In addition to addressing military technical issues, the Innovation Challenge provided a unique professional development opportunity for 14 NAWCAD employees who are part of NAVAIR’s Engineer and Scientist Development Program or the Navy Acquisition Development Program.

“I’ve learned a lot about how NAVAIR as a whole works, and also the process of forming a project,” said Denise Orthner of Team SEAM. “It was kind of surprising getting so much responsibility when I had only been here a couple of months. It was, ‘You have a great idea. Okay, here you go. We’re handing over the reins to you.’ But really, we’ve been able to get everything that we have accomplished done because we’ve received so much support from everyone here.”

“It gives me a lot of respect for the engineers on this base and on other bases who work to make the Navy systems that we have today,” said Jazmin Myres of Team NOISE-HD. “To think about all of the effort and all of the work that has gone into an aircraft — or any system — it’s incredible to see.”

NAWCAD leaders were pleased with the results of the challenge, both in what the teams developed and in how they developed as teams.

“I’m so proud of our team members,” said Antonella Thompson, Innovation Challenge Program manager, who coordinated and mentored all three teams, ensuring they had the facilities, materials, and staff support they needed throughout the Challenge. “These young men and women have grown professionally and personally, and they’ve really come together in a focused way to hopefully benefit our men and women who serve.”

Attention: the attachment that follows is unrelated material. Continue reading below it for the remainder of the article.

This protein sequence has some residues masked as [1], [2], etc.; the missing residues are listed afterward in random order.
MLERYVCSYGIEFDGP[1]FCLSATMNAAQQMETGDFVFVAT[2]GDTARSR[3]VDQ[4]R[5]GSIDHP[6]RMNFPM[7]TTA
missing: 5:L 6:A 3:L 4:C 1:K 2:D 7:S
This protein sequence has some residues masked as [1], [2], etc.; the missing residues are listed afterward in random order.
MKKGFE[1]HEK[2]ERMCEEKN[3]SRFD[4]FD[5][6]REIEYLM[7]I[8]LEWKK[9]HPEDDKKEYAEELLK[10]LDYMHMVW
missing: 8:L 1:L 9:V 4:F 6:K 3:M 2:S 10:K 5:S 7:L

“Innovation starts with a solid foundation in the mission and in the technical aspects of the mission,” said Peters. “With limited resources, there is always pressure to attack problems in a traditional manner instead of pursuing ideas that may or may not come to fruition. The Innovation Challenge provides an opportunity to attack problems in creative ways. In essence, the Innovation Challenge is not only about launching teams to work on promising ideas, it’s also about developing a workforce that thinks a certain way. I’m proud of the teams for their creative approaches, and I thank the experts from across the command who provided guidance and encouragement throughout the project.”

“I think it has been a tremendous success,” said Cifone. “It really points to the skills and capabilities of our young folks. It’s a reflection on the great people we have. I’m highly encouraged, and I’m very excited looking forward to the next Innovation Challenge round.”

NAWCAD is now preparing to evaluate submissions for the next Innovation Challenge. As with the first challenge, teams of developmental employees can submit white papers to Thompson for evaluation by a selection board. White papers are due Oct. 15.

Team members from the first round encouraged others to consider applying for future Innovation Challenges.

“It’s definitely a good opportunity,” said Ian Gallagher of Team SEAM. “You get the chance to work on one thing for six months straight, which is pretty rare. You really get to see it through from beginning to end.”

To learn more about the Innovation Challenge, visit